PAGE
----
Both hybrid and electric cars have been designed to lower gas usage and combat global warming, but it appears that the efficacy of each vehicle depends on the location it being driven in. Studies done by the Union of Concerned Scientists, a group in favor of government regulations on fuel efficiency, are finding that the type of power grid that an electric vehicle draws its charge from plays a major role in how the vehicle affects the environment.
A little more than half of the power grids in the United States are still using coal power. This means that when an electric car is being charged off of these power grids, it is not nearly as eco-friendly as it was designed to be. This is where hybrid cars have the edge over electric in terms of environmentally conscious energy use. On the other hand, about 45% of the United States energy grids are powered by clean energy alternatives, and this is where electric cars are able to live up to their purpose.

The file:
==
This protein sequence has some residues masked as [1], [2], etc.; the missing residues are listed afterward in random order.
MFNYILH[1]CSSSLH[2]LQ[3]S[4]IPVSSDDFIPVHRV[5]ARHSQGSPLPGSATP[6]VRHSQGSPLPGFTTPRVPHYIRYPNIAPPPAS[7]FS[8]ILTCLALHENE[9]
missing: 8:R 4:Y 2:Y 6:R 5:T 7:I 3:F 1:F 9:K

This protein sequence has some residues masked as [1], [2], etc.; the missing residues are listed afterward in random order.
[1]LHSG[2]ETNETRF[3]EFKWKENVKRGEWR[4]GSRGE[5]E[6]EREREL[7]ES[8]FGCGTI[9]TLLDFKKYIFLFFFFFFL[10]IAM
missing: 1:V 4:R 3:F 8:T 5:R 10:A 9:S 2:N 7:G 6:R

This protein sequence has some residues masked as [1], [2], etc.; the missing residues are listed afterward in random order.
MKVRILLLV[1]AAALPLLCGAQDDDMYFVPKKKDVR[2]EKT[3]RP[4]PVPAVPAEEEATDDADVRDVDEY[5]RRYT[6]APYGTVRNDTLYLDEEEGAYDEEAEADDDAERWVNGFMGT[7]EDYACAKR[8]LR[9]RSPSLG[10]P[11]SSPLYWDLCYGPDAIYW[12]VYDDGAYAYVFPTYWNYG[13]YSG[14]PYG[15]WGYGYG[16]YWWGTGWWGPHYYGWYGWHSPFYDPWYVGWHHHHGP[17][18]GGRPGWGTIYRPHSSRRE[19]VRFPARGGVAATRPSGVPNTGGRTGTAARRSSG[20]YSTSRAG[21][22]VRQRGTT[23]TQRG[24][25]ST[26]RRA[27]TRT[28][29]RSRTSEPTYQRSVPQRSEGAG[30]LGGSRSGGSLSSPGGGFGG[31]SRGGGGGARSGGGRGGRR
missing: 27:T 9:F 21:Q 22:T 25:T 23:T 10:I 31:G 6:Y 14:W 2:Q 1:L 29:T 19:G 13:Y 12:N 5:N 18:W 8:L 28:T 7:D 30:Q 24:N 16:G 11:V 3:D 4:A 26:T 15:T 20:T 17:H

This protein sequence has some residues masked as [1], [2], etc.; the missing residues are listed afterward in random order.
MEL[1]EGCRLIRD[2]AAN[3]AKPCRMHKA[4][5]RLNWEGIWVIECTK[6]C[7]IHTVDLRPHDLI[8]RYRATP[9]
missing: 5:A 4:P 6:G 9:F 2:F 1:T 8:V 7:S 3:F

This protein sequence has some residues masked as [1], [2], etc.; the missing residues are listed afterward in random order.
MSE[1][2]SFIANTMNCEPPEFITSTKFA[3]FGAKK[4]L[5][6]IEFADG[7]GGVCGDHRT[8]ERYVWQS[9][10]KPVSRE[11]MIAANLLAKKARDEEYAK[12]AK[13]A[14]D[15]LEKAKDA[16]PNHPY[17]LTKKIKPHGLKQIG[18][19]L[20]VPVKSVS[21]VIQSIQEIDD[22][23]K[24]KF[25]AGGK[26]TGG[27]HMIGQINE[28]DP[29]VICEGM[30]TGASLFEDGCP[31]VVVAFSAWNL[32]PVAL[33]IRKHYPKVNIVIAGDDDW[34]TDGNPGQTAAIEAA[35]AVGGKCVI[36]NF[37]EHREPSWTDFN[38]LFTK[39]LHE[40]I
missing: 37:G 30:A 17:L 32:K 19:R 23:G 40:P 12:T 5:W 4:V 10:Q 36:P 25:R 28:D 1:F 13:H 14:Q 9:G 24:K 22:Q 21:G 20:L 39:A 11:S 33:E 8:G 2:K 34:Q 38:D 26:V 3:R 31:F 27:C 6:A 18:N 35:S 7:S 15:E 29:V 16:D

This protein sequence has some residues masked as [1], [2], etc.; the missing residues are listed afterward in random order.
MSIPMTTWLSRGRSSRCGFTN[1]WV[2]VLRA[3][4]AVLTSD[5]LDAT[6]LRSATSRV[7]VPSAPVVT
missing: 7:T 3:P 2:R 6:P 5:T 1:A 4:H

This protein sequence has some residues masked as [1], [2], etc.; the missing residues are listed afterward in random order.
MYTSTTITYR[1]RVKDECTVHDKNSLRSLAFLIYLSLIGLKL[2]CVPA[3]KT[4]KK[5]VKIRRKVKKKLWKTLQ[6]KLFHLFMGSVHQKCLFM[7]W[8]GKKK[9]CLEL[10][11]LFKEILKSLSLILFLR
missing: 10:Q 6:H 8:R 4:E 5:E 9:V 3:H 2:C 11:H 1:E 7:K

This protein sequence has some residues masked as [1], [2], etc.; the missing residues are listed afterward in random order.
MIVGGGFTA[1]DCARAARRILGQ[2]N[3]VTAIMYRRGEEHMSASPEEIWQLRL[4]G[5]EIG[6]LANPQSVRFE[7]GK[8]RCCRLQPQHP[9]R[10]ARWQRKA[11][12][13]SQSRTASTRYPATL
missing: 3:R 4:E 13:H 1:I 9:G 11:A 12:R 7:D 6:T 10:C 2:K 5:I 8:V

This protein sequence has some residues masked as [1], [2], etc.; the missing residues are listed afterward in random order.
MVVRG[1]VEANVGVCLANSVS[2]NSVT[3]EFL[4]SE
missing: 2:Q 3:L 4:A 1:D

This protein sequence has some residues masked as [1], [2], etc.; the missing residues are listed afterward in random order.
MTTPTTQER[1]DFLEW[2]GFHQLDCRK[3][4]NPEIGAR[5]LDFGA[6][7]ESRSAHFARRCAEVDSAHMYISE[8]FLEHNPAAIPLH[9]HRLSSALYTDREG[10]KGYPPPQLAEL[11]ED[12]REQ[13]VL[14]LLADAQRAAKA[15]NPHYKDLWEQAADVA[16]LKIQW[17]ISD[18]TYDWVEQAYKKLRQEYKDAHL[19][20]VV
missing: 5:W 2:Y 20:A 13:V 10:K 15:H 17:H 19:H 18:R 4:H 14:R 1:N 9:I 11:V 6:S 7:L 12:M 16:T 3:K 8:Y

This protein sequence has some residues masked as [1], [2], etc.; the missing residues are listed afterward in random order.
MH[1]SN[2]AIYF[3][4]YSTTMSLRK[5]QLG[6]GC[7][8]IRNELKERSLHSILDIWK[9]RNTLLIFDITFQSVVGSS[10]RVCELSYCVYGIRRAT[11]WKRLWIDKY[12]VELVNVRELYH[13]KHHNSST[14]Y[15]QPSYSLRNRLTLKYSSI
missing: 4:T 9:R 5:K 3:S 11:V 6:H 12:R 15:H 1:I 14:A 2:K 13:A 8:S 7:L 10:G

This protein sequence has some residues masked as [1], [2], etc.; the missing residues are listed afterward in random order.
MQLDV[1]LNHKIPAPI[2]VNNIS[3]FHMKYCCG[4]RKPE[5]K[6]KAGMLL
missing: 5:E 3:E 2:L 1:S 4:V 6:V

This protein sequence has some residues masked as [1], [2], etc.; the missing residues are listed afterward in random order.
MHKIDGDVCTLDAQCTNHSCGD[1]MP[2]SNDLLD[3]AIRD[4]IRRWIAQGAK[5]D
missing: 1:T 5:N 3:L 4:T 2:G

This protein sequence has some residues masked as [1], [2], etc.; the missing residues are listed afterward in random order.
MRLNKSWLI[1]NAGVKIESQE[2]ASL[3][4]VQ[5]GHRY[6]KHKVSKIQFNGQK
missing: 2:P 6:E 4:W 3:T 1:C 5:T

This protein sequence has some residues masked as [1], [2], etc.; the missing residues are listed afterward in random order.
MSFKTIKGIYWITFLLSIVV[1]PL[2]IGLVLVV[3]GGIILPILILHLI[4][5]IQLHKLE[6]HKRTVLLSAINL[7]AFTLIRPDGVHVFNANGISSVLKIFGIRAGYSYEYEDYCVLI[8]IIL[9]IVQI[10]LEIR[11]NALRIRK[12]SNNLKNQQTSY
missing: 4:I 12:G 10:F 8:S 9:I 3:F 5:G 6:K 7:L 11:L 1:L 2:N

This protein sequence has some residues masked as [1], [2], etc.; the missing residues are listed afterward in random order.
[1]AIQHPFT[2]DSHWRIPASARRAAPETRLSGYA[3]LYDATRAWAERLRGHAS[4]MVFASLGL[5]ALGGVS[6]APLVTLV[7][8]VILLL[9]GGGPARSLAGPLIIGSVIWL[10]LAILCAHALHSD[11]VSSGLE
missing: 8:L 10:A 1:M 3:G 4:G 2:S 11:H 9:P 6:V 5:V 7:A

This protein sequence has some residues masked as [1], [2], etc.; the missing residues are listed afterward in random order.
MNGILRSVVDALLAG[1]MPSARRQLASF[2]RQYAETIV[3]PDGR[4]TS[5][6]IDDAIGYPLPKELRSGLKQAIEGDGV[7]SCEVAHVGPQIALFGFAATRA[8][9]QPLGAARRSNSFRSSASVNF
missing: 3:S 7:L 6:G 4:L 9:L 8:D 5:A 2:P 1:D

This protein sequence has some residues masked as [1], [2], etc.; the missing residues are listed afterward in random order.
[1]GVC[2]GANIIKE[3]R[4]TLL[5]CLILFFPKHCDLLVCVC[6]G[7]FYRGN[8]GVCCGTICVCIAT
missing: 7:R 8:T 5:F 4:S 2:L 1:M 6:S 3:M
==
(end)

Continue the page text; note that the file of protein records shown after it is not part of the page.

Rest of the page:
However, the group that completed the study does state that no matter where the electric cars are being driven, they are still lowering the overall fuel consumption for the area. The group also went on to say that electric cars are still more likely to save consumers money over using a newer fuel efficient vehicle assuming a gas price of $3.50 per gallon. The estimated saving are expected to be between $750 and $1,200 a year. These savings will depend on the location the vehicle owner lives in and the price per watt they pay for electricity. To optimize savings, electric vehicle owners will want to change to a lower cost electricity plan, which often limits night time electricity usage.
When choosing between a hybrid and electric vehicle, consumers should be sure to look into their electricity rates and find out what the energy grid is powered by. Depending on the price per watt of electricity and if the source of energy is coal or natural will determine if an electric or hybrid vehicle is a better choice.